These next steps might include a follow-up meeting, an exchange of additional information, a time to present a proposal, a subsequent appointment or conference call involving higher-level managers, or a follow-up telephone call. Of course there will hopefully be instances when the next step will involve the completion of an order but, as a general rule, we typically suggest a next step based on the relative success of the interaction; in other words, we ask for whatever it is we believe we have earned the right to request during the sales call.

Fore-armed for Success!
To enhance the quality and execution of sales or business development calls, it’s best to anticipate the possible calls-to-action or next steps that we might request during upcoming calls, as pre-call planning is a best practice shared by the most successful sales professionals!

In addition, the ideal call to action will include a commitment of some kind or an agreement-to-act made by the buyer. For example, there is a big difference between ending a sales call by saying, “I will call you next Tuesday” versus “Can we schedule a follow-up cal for next Tuesday at 2 o’clock?” If the buyer agrees and schedules the follow-up call, then he or she has agreed to take action.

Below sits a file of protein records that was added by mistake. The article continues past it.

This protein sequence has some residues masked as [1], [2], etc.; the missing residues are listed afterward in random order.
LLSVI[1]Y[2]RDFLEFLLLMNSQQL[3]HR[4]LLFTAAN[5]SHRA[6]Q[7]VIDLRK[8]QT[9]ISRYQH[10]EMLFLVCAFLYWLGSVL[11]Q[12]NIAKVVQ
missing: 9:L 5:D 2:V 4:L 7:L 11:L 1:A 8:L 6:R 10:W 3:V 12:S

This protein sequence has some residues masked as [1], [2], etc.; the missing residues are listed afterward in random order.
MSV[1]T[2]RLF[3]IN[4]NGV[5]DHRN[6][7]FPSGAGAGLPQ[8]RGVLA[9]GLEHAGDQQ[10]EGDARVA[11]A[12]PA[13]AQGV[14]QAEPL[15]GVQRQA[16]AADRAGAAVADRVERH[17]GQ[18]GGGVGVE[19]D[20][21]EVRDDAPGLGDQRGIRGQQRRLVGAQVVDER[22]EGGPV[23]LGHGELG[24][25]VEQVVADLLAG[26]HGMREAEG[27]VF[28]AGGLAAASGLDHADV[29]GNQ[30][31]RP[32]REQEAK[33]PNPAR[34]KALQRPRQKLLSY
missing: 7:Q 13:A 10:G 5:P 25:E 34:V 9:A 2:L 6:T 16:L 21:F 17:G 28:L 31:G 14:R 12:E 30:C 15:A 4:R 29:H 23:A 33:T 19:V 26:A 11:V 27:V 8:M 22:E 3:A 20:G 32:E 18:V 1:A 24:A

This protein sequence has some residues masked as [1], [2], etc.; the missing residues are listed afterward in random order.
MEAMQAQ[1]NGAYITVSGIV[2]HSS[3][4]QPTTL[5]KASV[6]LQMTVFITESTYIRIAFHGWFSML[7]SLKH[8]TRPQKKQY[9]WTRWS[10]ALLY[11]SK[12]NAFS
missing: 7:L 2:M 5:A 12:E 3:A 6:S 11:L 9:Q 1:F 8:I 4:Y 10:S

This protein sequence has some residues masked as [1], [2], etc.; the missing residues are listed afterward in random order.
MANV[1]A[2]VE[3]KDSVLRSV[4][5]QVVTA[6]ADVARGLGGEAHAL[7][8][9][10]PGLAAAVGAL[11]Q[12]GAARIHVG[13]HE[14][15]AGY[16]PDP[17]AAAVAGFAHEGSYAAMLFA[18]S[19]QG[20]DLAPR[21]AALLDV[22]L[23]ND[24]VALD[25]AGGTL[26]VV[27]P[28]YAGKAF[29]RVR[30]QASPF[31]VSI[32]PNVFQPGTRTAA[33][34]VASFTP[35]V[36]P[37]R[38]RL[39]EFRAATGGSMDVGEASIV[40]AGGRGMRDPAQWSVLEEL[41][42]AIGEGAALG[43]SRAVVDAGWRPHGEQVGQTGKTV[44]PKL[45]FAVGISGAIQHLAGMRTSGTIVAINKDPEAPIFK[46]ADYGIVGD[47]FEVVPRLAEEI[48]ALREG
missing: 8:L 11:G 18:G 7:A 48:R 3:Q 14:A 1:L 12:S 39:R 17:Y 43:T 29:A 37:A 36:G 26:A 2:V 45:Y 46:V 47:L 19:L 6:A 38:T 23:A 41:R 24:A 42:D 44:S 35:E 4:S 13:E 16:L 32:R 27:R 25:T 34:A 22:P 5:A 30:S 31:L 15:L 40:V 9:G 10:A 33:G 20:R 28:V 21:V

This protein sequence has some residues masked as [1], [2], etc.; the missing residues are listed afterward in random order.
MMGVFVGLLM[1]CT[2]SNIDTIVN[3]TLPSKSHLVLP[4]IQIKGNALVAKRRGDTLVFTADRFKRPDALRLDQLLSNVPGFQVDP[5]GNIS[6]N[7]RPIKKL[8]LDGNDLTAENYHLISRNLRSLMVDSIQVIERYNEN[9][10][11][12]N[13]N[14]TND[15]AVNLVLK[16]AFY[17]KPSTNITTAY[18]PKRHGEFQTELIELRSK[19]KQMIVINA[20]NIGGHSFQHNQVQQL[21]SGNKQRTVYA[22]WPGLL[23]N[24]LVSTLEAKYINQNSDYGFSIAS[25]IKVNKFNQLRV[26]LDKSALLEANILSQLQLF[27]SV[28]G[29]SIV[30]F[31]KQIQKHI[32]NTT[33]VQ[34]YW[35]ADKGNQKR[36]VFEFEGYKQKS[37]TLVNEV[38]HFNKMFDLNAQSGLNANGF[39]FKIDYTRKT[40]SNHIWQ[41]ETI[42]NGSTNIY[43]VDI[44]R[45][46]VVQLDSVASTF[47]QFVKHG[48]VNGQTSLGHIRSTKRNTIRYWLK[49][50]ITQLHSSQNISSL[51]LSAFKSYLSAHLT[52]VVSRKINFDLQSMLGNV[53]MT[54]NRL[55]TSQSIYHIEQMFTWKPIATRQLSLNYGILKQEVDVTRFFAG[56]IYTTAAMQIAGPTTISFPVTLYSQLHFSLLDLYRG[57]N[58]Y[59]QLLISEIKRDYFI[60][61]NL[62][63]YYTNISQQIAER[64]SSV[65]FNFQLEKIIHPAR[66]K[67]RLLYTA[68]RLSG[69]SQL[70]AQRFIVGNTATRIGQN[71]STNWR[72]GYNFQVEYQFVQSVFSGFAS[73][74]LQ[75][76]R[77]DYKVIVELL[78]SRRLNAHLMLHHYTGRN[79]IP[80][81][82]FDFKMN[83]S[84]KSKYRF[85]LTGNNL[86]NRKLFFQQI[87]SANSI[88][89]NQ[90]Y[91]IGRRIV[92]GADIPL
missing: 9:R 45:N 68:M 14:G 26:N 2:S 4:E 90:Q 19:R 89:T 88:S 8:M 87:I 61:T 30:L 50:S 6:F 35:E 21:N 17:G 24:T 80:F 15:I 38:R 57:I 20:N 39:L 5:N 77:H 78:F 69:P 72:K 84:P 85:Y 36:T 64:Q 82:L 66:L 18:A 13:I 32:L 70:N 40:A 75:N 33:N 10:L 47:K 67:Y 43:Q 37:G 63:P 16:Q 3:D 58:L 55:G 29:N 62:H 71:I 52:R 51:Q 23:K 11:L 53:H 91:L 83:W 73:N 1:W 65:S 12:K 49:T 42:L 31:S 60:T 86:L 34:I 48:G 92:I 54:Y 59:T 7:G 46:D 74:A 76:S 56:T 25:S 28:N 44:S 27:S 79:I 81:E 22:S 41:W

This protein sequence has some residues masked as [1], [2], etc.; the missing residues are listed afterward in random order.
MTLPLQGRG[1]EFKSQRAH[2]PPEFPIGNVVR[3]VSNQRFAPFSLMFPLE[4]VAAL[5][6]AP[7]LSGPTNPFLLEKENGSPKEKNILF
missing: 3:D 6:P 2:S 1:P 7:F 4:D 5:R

Read the full article… for a few guidelines you might consider when crafting your list of possible outcomes and when proposing them to your customers and prospects…

And also for a “top 10” list of the most common things a buyer is likely to think if we FAIL to ask for a next step or commitment! (HINT – none of them are good…)

How Do You Know Your Customer?

questionmarkwordsIn a previous post we referenced Arthur “Red” Motley’s well-known and frequently cited fifteen-word definition of the selling process, noting that it was probably not by chance that the quote begins with a reference to customers:

“Know your customer, know your product,
call a lot of people, ask all to buy.”

In a more recent post by Jack Falvey, founder of makingthenumbers.com,  referenced some good sales advice from Rudyard Kipling, who wrote, “I had six serving men.  They taught me all I know.  Their names are Who, What, Where, Why, and How, and When.”